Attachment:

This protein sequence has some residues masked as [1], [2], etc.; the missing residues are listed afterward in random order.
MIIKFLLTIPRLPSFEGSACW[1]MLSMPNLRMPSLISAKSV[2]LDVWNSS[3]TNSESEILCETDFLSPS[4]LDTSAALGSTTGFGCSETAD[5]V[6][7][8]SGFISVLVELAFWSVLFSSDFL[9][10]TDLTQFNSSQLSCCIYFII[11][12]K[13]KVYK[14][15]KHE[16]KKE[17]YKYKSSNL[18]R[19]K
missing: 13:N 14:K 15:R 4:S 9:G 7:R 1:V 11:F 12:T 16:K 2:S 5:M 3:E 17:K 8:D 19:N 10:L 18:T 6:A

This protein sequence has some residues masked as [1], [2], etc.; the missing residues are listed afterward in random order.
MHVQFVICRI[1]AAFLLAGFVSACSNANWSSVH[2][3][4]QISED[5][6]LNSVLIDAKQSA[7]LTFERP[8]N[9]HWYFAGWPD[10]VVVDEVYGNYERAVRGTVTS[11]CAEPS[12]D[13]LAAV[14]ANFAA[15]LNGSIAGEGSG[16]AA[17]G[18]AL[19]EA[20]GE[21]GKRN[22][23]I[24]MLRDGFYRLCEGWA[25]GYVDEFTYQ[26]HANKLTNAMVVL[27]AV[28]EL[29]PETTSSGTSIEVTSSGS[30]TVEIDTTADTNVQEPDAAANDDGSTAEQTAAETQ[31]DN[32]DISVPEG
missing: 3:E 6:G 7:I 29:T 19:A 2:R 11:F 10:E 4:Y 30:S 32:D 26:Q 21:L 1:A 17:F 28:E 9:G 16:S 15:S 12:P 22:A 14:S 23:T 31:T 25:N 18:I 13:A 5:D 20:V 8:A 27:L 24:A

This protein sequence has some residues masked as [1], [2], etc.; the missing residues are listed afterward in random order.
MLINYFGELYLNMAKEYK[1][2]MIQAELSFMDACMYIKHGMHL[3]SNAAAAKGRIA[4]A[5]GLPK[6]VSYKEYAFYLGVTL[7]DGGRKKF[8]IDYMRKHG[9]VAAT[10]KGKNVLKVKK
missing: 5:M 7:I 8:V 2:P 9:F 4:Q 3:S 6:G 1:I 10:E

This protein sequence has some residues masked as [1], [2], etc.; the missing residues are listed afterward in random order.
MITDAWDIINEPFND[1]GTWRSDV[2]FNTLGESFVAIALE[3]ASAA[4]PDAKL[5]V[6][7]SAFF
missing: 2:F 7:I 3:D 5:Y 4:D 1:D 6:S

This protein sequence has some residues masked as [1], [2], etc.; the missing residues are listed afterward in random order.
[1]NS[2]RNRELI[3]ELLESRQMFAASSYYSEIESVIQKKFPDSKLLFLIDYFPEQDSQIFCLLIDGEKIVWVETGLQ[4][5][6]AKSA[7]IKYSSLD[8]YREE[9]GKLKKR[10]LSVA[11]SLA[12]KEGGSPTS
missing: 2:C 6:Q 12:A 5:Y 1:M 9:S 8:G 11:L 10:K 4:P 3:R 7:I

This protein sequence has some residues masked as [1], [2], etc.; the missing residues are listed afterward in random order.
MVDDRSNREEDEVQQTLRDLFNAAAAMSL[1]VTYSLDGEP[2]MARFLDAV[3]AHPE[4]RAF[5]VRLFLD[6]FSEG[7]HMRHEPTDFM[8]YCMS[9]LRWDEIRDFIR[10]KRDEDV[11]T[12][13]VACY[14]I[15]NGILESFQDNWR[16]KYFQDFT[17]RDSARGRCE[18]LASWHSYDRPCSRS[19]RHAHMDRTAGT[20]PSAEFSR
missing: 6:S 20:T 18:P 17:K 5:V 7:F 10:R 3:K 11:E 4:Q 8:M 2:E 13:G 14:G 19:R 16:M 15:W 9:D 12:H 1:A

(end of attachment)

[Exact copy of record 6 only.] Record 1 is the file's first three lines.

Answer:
This protein sequence has some residues masked as [1], [2], etc.; the missing residues are listed afterward in random order.
MVDDRSNREEDEVQQTLRDLFNAAAAMSL[1]VTYSLDGEP[2]MARFLDAV[3]AHPE[4]RAF[5]VRLFLD[6]FSEG[7]HMRHEPTDFM[8]YCMS[9]LRWDEIRDFIR[10]KRDEDV[11]T[12][13]VACY[14]I[15]NGILESFQDNWR[16]KYFQDFT[17]RDSARGRCE[18]LASWHSYDRPCSRS[19]RHAHMDRTAGT[20]PSAEFSR
missing: 6:S 20:T 18:P 17:K 5:V 7:F 10:R 3:K 11:E 4:Q 8:M 2:E 13:G 14:G 19:R 16:M 15:W 9:D 12:H 1:A